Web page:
19. Jul 12, 2005 #18

    Moonbear

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    We've got quite a broadly based set of expertise here. This is fantastic! Anyone else lurking out there? I haven't seen Adrenaline in ages, but I know she's also an M.D., but I'm not sure of her specialty.
     
  20. Jul 12, 2005 #19
    quetzacoatl: do you use 3D graphics/engines in your study in computational chemistry? Or is it all numerical stuff?
     
  21. Jul 15, 2005 #20

    adrenaline

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    General Internal Medicine, but I get consulted for most of the acute critical care (ICU, CCU postoperative complicated surgical patients). This is where I do my clinical preceptorship with medical students every three months when I get assigned to ward duty for MCG medical school. I also have a side clinic specializing in athletes with Internal Medicine issues (those with type 1.5 or type I diabetes, hemachromatosis, autoimmune diseases etc.) and I workwith managing their complex medical problems so that they can function at peak level with their athleticism. Because I race mountain bikes, I do see a disproportionate amount of CAT III and above road bike racers and semi pro mountain bikers (I see a lot of college athletes in other fields as a result). Most of them are endurance athletes since medical problems (such as dosing insulin or prednisone, biannual phlebotomies for hemachromatosis really affects these types of athletes more.) I leave non medical problems such as orthopedic problems to the sports medicine orthopedists.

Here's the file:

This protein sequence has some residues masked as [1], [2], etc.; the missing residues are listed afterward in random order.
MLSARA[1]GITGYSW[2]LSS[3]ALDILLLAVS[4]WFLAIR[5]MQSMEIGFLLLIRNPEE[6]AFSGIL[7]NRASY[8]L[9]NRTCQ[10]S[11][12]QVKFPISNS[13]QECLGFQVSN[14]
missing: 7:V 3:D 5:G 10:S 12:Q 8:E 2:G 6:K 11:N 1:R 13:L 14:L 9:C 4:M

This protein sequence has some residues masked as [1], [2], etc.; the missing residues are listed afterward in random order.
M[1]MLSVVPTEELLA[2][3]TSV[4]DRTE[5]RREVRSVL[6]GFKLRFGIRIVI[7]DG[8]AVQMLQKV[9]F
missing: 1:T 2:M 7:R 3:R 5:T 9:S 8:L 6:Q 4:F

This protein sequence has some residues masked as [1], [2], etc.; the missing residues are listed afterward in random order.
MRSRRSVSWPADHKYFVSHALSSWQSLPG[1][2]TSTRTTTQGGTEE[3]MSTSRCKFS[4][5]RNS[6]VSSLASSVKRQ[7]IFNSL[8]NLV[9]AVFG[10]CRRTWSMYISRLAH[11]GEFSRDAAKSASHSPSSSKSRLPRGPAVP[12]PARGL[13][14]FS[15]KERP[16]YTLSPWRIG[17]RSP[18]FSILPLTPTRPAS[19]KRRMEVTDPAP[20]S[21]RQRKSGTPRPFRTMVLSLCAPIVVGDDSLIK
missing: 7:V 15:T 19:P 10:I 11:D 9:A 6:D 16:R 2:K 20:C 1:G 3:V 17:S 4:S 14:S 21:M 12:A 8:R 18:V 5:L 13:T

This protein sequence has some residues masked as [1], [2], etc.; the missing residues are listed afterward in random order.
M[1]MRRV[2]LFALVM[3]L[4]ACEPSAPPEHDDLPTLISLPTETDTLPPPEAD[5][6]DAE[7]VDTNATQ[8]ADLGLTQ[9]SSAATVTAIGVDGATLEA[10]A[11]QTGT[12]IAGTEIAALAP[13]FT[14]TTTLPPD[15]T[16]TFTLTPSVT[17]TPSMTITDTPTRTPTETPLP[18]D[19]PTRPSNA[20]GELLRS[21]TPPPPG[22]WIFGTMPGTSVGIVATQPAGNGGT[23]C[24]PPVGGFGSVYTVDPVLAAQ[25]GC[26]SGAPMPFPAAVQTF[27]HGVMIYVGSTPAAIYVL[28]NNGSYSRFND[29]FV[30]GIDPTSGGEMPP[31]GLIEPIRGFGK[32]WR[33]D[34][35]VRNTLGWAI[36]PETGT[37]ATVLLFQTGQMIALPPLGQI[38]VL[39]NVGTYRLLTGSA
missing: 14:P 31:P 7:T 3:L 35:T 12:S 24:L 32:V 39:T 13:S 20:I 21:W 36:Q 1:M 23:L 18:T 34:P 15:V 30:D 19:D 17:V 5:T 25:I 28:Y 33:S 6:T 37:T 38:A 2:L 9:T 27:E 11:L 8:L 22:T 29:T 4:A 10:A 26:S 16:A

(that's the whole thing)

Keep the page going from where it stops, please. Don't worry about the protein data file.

Last edited: Jul 15, 2005